AI News, Michael Stonebraker wins $1 million Turing Award

Michael Stonebraker wins $1 million Turing Award

Michael Stonebraker, a researcher at MIT’s Computer Science and Artificial Intelligence Laboratory (CSAIL) who has revolutionized the field of database management systems (DBMSs) and founded multiple successful database companies, has won the Association for Computing Machinery’s (ACM) A.M. Turing Award, often referred to as “the Nobel Prize of computing.” This year marks the first time that the Turing Award comes with a Google-funded $1 million prize.

“That’s when I realized that I’d been studying this thing for the better part of my academic life.” Stonebraker's work over the past four decades has helped spur a multibillion-dollar “big data” industry that he himself has participated in, creating and leading nine separate companies, including VoltDB, Tamr, Paradigm4, and Vertica (which was bought by Hewlett-Packard in 2011 for $340 million).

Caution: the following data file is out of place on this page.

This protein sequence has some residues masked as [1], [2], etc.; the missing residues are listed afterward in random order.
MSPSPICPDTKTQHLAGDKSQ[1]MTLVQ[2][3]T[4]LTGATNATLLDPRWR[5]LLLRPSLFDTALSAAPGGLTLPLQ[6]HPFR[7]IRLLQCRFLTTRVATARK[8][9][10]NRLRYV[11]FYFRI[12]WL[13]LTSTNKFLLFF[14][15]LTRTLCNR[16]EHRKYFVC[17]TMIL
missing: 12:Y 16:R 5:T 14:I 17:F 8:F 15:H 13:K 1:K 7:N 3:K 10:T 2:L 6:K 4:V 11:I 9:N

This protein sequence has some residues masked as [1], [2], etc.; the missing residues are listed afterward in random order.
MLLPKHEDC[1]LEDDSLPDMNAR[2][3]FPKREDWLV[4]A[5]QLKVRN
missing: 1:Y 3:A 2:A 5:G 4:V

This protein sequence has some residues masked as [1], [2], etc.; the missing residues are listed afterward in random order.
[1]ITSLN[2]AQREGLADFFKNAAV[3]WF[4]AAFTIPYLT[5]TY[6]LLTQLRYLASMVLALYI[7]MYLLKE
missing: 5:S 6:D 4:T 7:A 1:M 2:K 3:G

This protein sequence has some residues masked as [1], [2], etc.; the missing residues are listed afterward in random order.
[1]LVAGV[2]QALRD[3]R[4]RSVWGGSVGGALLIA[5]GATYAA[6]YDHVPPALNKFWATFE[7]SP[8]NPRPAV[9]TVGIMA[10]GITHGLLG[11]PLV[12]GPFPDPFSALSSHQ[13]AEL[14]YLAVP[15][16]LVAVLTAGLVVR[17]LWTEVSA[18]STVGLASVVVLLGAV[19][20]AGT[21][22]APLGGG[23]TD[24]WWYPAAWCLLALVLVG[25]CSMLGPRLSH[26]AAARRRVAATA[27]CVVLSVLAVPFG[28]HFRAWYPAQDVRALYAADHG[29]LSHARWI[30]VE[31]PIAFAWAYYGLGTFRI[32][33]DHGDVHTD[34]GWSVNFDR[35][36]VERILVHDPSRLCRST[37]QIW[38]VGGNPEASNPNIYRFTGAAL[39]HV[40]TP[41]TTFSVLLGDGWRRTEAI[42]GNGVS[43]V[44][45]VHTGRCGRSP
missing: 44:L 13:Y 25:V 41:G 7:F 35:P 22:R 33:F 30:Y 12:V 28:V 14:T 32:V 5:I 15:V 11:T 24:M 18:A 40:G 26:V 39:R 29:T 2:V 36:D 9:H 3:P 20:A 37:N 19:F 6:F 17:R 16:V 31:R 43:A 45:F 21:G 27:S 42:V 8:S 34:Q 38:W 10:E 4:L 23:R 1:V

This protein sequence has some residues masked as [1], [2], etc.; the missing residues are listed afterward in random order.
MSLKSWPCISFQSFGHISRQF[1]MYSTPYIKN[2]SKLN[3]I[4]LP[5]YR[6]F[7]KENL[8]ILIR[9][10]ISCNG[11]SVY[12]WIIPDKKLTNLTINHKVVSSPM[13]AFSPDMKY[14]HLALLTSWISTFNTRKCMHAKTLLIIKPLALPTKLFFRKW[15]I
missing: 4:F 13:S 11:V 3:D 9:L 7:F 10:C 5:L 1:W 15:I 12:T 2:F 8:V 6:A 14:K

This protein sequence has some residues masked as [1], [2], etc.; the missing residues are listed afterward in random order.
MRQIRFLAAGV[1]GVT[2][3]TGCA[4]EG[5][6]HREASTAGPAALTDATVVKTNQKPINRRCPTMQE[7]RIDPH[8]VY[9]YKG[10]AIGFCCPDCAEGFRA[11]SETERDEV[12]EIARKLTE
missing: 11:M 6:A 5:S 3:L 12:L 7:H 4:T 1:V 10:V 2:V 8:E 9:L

“He has been both a devoted academic and a serial entrepreneur, and all of us at CSAIL are so inspired by his work and proud to have him as a colleague.” In his previous work at the University of California at Berkeley, Stonebraker developed two of his most influential systems, Ingres and Postgres, which provide the foundational ideas — and, in many cases, specific source code — that spawned several contemporary database products, including IBM’s Informix and EMC’s Greenplum.

Ingres was one of the first relational databases, which provide a more organized way to store multiple kinds of entities – and which now serve as the industry standard for business storage. Larry Rowe, a professor emeritus at Berkeley who helped Stonebraker commercialize the technology, remembers that many of their colleagues didn’t think that relational databases could evolve from academic theory to practical application.

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